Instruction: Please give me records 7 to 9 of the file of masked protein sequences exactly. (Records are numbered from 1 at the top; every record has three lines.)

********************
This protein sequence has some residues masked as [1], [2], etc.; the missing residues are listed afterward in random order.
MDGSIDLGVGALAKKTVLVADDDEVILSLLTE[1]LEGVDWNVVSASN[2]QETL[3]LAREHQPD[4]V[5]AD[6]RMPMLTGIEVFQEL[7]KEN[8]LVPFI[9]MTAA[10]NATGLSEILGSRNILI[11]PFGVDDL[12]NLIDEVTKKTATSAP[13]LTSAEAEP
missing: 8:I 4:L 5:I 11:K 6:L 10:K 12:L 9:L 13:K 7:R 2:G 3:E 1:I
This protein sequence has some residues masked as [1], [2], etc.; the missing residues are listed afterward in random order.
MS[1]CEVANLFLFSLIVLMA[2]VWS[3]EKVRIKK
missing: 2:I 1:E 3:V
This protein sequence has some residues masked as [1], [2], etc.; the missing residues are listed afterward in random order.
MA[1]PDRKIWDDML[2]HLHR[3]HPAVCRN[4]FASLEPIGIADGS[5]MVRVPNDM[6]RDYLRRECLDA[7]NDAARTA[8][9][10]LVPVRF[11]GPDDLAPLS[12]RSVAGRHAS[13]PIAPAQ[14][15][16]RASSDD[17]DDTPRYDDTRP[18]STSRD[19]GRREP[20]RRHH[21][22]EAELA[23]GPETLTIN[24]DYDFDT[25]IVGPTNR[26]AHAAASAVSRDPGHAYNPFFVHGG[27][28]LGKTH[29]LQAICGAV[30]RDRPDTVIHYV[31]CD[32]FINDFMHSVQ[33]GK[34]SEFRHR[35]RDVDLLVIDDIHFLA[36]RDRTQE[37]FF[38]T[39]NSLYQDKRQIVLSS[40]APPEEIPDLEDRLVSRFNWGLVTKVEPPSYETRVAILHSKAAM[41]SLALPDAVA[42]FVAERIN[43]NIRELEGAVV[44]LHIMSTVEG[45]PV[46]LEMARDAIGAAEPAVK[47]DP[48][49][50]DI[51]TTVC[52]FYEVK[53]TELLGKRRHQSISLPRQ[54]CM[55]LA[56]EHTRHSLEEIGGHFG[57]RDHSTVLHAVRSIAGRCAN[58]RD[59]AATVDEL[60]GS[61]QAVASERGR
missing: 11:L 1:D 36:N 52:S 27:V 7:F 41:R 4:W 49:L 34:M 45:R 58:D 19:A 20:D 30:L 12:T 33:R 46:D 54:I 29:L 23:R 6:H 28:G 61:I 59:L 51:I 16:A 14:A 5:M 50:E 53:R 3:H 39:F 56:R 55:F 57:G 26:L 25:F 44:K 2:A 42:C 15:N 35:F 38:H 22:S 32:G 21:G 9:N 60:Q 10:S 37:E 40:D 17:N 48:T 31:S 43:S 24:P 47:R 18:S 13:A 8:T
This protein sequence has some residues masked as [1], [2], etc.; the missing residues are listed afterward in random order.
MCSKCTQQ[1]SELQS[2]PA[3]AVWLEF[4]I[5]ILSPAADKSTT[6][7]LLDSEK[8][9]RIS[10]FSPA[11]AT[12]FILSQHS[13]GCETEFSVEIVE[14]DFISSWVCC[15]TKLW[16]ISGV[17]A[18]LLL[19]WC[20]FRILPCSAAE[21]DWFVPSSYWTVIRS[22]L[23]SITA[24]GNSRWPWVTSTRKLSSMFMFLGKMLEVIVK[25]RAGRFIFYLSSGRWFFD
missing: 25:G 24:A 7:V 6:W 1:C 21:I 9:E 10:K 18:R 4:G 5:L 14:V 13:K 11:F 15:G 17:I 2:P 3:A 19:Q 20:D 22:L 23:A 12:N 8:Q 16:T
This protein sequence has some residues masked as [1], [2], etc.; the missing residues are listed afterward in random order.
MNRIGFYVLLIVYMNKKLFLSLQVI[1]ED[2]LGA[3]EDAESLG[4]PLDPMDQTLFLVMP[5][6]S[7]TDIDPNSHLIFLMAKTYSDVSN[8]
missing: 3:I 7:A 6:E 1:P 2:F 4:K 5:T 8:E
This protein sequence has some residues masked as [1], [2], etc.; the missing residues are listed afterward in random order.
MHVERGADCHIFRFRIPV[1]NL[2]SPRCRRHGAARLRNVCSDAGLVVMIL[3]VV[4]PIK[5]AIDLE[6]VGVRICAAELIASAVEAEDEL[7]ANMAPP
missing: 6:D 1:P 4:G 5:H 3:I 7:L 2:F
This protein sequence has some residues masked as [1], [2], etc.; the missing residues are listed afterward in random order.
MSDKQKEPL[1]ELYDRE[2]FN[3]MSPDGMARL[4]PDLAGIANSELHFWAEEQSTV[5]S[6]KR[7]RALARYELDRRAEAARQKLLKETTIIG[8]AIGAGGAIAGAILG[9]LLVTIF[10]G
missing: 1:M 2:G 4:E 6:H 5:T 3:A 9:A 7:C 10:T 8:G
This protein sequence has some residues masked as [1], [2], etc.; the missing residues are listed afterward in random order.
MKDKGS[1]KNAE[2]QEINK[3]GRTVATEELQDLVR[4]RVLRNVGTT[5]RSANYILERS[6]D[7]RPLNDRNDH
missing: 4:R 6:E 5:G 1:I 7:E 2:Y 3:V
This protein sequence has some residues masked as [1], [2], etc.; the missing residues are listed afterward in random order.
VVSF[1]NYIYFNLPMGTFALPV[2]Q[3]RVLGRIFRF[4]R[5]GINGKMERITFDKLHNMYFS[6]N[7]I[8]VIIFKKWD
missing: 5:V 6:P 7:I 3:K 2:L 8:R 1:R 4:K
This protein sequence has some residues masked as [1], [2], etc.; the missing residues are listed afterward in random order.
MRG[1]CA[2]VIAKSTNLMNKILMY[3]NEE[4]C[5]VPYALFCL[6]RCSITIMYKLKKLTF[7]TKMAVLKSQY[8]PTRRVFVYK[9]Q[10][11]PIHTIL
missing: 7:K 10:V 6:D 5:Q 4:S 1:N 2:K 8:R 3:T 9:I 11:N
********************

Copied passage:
This protein sequence has some residues masked as [1], [2], etc.; the missing residues are listed afterward in random order.
MSDKQKEPL[1]ELYDRE[2]FN[3]MSPDGMARL[4]PDLAGIANSELHFWAEEQSTV[5]S[6]KR[7]RALARYELDRRAEAARQKLLKETTIIG[8]AIGAGGAIAGAILG[9]LLVTIF[10]G
missing: 1:M 2:G 4:E 6:H 5:T 3:A 9:A 7:C 10:T 8:G
This protein sequence has some residues masked as [1], [2], etc.; the missing residues are listed afterward in random order.
MKDKGS[1]KNAE[2]QEINK[3]GRTVATEELQDLVR[4]RVLRNVGTT[5]RSANYILERS[6]D[7]RPLNDRNDH
missing: 4:R 6:E 5:G 1:I 7:E 2:Y 3:V
This protein sequence has some residues masked as [1], [2], etc.; the missing residues are listed afterward in random order.
VVSF[1]NYIYFNLPMGTFALPV[2]Q[3]RVLGRIFRF[4]R[5]GINGKMERITFDKLHNMYFS[6]N[7]I[8]VIIFKKWD
missing: 5:V 6:P 7:I 3:K 2:L 8:R 1:R 4:K